Leicestershire 353 for 8 (Ackermann 151*, Dexter 66, Murtagh 5-52) v Middlesex
“In many ways, it’s been enjoyable to see grounds we don’t normally see,” said one good citizen of Middlesex as he reflected on life in Division Two of the Championship. What he politely left unspoken, though, as he gazed upon the hushed setting of Grace Road was the thought that one season would be quite enough. And, for Middlesex, an immediate return to Division One is not remotely the sure-fire thing that many pundits assumed it would be in April.
Few would have imagined that Middlesex would come to Leicester in mid-June down in seventh, with only one win from five matches, to face a Leicestershire side, perennial whipping boys for longer than they care to remember, in third.
Middlesex, already 28 points off a promotion place, need their spurt to begin soon. But a polished, unbeaten 150 by Colin Ackermann, once billed as the future of South African cricket, now seeking in his third season to be the future of Leicestershire, has ensured it must wait a little longer. The first day ended in the Foxes’ favour at 353 for 8.
The South African was playing with a protective cast on a finger in his right hand, but he was not inhibited as he reached his hundred with a huge six over midwicket off the left-arm spinner Ravi Patel, whose inclusion ahead of Ollie Rayner did not pay immediate dividends, and collected 150 off the final ball of the day. He survived another blow, too, on 54, this time when a return drive from Neil Dexter struck the boot of Hilton Cartwright and flew up into his face. He remained down on the floor a worryingly long time before responding in redoubtable fashion.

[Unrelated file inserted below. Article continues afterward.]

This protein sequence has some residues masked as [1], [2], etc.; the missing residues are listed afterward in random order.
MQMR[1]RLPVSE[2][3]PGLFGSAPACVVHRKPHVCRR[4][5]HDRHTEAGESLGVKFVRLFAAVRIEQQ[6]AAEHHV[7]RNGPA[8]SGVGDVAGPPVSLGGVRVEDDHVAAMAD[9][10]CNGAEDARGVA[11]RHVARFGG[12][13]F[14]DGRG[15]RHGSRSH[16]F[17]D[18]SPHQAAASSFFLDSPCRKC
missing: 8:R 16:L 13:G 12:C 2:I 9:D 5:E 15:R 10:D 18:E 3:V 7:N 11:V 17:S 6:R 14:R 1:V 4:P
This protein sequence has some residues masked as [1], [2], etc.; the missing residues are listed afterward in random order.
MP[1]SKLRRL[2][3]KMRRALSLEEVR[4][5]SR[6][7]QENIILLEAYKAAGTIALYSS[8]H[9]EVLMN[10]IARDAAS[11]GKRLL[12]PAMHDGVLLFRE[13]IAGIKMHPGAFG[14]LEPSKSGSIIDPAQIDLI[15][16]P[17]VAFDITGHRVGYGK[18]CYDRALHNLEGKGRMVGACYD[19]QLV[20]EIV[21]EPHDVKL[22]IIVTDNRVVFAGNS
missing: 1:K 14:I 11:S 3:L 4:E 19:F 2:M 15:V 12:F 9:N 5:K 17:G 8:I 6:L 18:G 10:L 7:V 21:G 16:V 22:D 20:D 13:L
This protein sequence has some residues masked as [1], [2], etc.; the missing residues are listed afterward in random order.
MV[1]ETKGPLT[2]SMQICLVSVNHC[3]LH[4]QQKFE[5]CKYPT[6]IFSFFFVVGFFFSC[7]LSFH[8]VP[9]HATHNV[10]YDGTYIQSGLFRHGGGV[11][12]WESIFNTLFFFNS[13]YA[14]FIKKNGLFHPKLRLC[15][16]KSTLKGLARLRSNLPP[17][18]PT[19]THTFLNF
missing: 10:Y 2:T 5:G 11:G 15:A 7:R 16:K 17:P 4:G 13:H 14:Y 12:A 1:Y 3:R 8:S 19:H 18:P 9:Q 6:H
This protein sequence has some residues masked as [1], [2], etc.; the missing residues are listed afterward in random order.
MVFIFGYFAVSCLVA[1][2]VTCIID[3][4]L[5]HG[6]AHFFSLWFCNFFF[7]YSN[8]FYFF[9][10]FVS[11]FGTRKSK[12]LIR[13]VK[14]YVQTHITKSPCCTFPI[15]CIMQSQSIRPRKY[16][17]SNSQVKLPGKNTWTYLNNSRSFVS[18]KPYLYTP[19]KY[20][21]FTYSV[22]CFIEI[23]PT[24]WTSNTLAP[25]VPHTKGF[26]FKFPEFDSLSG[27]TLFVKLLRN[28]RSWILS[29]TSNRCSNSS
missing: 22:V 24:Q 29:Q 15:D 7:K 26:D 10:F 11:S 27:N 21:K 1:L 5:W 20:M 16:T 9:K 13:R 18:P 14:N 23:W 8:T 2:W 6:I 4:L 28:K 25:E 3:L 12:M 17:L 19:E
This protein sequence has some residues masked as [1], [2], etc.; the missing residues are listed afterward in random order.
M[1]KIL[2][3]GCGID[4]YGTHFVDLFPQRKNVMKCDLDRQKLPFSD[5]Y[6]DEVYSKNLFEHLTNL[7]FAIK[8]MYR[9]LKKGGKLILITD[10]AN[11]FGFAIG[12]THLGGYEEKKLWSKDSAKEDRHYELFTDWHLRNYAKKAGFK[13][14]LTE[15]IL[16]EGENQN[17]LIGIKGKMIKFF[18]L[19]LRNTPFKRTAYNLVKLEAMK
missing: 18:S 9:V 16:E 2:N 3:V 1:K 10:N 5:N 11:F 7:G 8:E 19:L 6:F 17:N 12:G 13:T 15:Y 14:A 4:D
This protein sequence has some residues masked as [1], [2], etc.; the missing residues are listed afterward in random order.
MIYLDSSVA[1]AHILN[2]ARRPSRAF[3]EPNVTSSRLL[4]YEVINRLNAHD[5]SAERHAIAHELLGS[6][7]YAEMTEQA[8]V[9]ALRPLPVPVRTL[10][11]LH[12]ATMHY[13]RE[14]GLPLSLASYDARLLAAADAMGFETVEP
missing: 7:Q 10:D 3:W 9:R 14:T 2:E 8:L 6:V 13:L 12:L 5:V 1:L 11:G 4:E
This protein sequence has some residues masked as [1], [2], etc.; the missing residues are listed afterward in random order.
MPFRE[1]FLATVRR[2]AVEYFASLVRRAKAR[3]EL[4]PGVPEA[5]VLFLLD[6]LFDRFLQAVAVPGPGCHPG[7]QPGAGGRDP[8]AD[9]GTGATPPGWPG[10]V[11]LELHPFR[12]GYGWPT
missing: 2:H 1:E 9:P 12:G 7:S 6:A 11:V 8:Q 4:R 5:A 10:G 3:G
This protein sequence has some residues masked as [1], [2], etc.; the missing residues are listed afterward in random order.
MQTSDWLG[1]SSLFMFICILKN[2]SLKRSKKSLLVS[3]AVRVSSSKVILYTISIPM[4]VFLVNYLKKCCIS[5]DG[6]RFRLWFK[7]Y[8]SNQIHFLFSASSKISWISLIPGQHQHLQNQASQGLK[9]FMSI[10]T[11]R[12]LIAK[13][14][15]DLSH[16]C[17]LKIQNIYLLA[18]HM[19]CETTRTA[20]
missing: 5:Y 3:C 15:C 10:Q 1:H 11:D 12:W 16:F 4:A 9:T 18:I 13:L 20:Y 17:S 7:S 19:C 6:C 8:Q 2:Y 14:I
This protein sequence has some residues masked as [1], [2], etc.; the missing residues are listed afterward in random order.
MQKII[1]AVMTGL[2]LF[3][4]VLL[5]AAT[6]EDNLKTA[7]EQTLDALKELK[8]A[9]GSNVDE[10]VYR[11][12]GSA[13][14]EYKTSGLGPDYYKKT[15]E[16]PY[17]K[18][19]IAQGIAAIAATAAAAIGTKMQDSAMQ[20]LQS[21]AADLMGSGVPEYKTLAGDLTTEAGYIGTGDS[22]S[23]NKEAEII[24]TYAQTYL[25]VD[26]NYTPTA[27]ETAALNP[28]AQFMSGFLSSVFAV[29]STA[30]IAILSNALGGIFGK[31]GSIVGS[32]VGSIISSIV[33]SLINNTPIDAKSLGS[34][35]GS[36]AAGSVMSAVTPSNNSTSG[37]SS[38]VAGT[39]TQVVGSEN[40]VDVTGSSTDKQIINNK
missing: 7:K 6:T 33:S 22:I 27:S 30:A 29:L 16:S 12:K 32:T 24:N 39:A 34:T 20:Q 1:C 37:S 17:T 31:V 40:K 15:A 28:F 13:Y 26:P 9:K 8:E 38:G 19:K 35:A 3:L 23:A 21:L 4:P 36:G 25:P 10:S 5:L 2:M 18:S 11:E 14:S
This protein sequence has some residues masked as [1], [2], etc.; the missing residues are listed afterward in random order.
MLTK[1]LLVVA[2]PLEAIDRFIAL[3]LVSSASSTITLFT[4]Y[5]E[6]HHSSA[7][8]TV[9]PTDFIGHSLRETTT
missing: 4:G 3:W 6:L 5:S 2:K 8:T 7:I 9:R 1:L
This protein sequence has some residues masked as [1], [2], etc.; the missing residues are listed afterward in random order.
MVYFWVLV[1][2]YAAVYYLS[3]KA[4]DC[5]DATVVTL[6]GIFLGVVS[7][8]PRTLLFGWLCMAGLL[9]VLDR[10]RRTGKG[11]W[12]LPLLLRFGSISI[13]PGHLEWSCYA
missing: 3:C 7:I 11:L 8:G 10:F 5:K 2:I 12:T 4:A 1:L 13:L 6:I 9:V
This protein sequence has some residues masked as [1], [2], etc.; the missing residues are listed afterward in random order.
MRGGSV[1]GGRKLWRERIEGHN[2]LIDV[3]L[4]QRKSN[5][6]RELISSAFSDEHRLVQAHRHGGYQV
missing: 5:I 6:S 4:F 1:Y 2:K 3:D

For Middlesex’s director of cricket, Angus Fraser, the phrase emblazoned on the back of his sponsor’s shirt – Perfect Smile – was hardly encouraged by the unfolding of the day. Until the league table improves he will just have to rely upon a few tips on how to fake one, such as the Tongue Touch Trick (place your tongue on the roof of your mouth), the Close and Open Eyes Trick (avoids awkward expressions brought on by dropped catches) and the Clamp and Smirk Trick (which in itself might not guarantee promotion but will apparently make him look cool and mysterious.
The redoubtable county performer, Toby Roland-Jones, is out for the season, but three seamers – Tim Murtagh, James Harris and Hylton Cartwright have 53 wickets between them at a decent average and only one win has so far fallen their way. Two gun batsmen, Dawid Malan and Nick Gubbins, have been absent because of England and injury respectively and Sam Robson has barely made a run. Malan is back here with a big task ahead.
Murtagh was again a great provider. To finish with 5 for 52 from 23 controlled overs and still be behind the game will have been a frustrating outcome. He made the first breakthrough of the day, producing a fine delivery which seamed back in to hit the top of Horton’s off and middle stumps.
Two more wickets soon fell, but the cloud began to clear and Ackermann, in company with Neil Dexter, took advantage on a pitch which had been used the previous day for a one-day match between Leicestershire and India A.
Dexter’s 50 against his former county came off 73 balls, but shortly after he was dropped by Middlesex captain Malan, a tough low chance diving to his right off James Harris, Murtagh beat an attempted drive and wicket-keeper John Simpson took an easy catch.
Murtagh had Lewis Hill caught at first slip by Robson, bowled Zak Chappell and bounced out Callum Parkinson, but Ackermann found support in between times from Ben Raine and even Gavin Griffiths dug in for a career-best 18 not out.